Bishops call for clearer safeguards on new rules allowing civil partnerships in churches

New regulations allowing civil partnerships to be celebrated on religious premises "can have no effect on Catholic churches" because consent to allow such ceremonies must be explicitly given. But the Government should be pressed to give a more explicit reassurance, according to a Briefing Note sent to peers by the Bishops' Conference of England and Wales last week.

The Note was issued in advance of a motion to be debated tomorrow in the House of Lords which disapproves of the new regulations, known as the Ali amendment, which came into force on 5 December.

According to Baroness O'Cathain, who has tabled a motion challenging the change in the law, the Regulations leave faith organisations which do not consent to civil partnerships vulnerable in a number of ways (see our previous post). A letter signed by representatives of the Quakers, Unitarians and Liberal Judaism -- the only three groups who will be taking advantage of the new regulations to allow civil partnerships on their premises -- have urged peers to reject Baroness O'Cathain's challenge. 

Civil partnerships, which are restricted to same-sex couples, give many of the rights and privileges of civil marriage but are distinct from them in a number of ways.  Until the recent change in the law, they could not be entered into on religious premises.

In a Briefing Note dated 7 December, the Catholic bishops' conference observes that the new regulations explicitly make clear that there is no obligation on religious organisations to host civil partnerships, that the consent of the General Secretary of the Bishops' Conference (pictured) would be required before any Catholic church could do so, and that the General Secretary "gave no consent for any Catholic premises to seek approval". Therefore, the bishops conclude,

In the absence of consent, there is no legal basis on which an application could be made in respect of Catholic religious premises, and no power for the local authority to consider such an application even if it were made. It follows that the Regulations can have no effect on Catholic churches.

The same also applies, the Note adds, in cases such as prison chapels where different Churches share the same premises. According to the Reguations, "no application can be considered in respect of any premises of which the Catholic church is a joint user, since the General Secretary has not given any approval".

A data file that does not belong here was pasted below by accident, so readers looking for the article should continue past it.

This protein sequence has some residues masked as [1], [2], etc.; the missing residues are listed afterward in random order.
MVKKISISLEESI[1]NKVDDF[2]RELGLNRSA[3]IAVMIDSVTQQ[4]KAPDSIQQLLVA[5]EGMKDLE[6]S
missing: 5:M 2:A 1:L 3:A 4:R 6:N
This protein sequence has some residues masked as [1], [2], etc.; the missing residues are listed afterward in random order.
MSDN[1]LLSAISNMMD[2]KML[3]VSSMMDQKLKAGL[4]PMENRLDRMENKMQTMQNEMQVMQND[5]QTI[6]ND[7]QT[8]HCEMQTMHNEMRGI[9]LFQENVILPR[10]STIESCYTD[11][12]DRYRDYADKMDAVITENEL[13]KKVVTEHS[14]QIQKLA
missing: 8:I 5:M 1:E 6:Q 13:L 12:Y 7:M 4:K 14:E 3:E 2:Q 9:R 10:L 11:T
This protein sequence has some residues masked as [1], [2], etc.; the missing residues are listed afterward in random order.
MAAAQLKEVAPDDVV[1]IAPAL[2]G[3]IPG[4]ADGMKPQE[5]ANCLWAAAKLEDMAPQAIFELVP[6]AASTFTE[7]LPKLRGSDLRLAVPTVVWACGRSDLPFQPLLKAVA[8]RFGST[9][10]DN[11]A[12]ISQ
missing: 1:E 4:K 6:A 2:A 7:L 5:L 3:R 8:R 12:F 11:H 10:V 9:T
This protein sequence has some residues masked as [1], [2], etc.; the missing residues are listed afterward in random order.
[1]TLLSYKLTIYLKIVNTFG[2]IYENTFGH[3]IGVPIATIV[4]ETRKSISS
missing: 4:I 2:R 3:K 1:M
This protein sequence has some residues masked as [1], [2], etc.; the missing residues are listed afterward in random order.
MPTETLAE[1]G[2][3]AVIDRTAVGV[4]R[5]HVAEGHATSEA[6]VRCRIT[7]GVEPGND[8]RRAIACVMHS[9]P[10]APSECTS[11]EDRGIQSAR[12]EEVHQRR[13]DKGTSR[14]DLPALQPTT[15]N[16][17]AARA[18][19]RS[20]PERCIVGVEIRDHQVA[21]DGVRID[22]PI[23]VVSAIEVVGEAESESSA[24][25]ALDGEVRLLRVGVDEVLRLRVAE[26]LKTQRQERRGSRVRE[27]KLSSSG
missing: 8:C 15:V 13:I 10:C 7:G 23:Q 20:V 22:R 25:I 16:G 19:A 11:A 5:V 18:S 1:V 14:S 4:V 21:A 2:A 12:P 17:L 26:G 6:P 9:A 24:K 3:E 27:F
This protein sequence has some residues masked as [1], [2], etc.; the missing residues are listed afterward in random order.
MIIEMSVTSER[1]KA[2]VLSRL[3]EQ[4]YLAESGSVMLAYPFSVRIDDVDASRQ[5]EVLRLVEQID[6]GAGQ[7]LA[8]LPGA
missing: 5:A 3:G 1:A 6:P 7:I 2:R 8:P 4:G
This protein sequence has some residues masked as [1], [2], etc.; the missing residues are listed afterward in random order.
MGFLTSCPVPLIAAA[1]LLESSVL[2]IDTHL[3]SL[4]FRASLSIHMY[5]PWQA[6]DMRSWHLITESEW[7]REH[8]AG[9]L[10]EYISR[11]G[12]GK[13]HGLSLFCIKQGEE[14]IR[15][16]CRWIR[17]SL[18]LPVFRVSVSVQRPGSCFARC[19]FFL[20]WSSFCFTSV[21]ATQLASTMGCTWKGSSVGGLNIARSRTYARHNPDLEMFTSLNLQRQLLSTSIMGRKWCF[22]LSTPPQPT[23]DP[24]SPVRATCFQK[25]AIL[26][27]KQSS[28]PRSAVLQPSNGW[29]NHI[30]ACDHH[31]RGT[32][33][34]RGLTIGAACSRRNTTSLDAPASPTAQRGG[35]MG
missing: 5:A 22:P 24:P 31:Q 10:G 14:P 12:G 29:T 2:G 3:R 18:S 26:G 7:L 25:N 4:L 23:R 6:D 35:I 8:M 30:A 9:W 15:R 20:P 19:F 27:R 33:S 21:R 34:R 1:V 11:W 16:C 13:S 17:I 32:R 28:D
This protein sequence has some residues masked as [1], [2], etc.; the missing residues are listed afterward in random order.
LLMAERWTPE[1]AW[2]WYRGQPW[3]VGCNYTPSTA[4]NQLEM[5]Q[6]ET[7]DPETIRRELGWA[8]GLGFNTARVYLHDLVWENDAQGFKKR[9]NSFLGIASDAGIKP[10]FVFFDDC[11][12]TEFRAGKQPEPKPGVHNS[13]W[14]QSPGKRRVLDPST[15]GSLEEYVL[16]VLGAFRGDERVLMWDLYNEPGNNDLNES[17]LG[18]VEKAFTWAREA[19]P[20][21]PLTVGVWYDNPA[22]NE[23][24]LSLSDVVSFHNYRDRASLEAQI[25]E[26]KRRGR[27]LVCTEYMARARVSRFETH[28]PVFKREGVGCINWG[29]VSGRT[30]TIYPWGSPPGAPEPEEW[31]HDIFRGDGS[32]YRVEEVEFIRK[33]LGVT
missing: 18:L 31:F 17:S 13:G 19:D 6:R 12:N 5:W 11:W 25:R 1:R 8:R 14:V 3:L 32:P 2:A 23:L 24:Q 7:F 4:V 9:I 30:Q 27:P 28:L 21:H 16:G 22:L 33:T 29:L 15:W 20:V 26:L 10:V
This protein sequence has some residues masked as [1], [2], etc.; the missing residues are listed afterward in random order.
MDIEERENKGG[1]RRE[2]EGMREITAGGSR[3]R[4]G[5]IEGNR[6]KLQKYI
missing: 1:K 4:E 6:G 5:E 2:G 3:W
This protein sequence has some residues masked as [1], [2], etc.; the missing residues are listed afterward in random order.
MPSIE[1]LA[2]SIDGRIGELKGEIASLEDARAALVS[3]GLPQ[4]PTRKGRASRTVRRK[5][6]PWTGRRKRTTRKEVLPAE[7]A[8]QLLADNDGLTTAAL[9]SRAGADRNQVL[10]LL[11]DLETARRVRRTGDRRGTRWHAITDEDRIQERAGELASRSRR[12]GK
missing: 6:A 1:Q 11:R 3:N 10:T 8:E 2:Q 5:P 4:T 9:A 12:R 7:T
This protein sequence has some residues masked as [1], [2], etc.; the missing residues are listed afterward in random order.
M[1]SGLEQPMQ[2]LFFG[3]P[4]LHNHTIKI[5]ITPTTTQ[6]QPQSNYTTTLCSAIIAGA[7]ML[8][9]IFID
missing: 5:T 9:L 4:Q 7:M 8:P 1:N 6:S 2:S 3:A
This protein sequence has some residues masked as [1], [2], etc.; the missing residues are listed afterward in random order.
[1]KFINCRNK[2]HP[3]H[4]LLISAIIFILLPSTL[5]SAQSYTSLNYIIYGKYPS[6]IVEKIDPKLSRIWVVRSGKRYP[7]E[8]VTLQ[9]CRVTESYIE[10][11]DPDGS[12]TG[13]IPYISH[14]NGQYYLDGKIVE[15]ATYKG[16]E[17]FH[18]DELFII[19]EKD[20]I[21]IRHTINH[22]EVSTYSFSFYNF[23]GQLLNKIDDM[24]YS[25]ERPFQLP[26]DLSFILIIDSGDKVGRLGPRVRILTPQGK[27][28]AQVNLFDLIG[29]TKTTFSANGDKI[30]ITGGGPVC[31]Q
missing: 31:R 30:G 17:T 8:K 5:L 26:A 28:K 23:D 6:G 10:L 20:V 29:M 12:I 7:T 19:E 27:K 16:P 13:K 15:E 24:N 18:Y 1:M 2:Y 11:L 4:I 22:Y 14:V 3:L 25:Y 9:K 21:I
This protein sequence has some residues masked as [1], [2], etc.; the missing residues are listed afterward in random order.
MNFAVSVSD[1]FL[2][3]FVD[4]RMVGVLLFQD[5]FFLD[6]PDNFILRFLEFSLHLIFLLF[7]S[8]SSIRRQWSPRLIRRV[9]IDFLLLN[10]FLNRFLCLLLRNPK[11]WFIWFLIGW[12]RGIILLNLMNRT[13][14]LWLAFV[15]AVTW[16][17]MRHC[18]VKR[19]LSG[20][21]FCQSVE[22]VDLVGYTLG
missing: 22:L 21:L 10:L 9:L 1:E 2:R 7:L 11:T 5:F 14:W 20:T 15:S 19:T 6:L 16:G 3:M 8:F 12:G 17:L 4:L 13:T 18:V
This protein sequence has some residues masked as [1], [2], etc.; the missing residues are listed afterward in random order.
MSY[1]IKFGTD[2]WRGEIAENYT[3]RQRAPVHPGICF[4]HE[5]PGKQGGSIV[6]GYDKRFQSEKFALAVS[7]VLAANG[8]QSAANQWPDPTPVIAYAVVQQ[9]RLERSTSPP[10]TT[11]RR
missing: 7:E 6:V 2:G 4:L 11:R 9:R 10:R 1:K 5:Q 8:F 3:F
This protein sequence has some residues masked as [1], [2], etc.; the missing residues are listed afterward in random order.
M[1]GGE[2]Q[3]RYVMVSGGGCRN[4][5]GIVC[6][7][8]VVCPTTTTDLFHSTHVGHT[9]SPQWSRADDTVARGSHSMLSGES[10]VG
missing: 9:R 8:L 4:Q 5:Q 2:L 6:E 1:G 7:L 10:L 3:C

The Note goes on to consider anxieties expressed by Baroness O'Cathain that licences to marry could be in future withdrawn from faith organisations by local authorities on discrimination grounds. But the bishops say their belief is that offering religious premises for civil partnerships is a "wholly private matter for the body concerned" whose decision does not constitute a service under the Equality Act.

"The fact that marriages are solemnized on religious premises should be irrelevant," the Note adds, "since Parliament has made entirely distinct legal provisions for civil partnerships and marriages". Should failure to consent to civil partnerships on religious premises come to be seen as contravening the Equality Act, the bishops add, it "would be contrary to the very clear assurances given during the passage of the Bill".

But if the Government down the line introduces same-sex marriages, the Note warns, "the same piece of legislation would govern both marriage as traditionally understood and same-sex marriages". 

The Briefing concludes that while the regulations allowing civil partnerships on religious premises provide "necessary legal protection", a future challenge could not be ruled out as "lobby groups will want to test the boundaries".  It would have been better for the Government to have set worries aside, say the bishops, by "including an explicit statement on the face of the Regulations ensuring there could have been no adverse construction" of a church not consenting. At the very least, the Note concludes, "Ministers should be pressed in debate to give very clear assurances to Parliament that this is the intention of the Regulations". 

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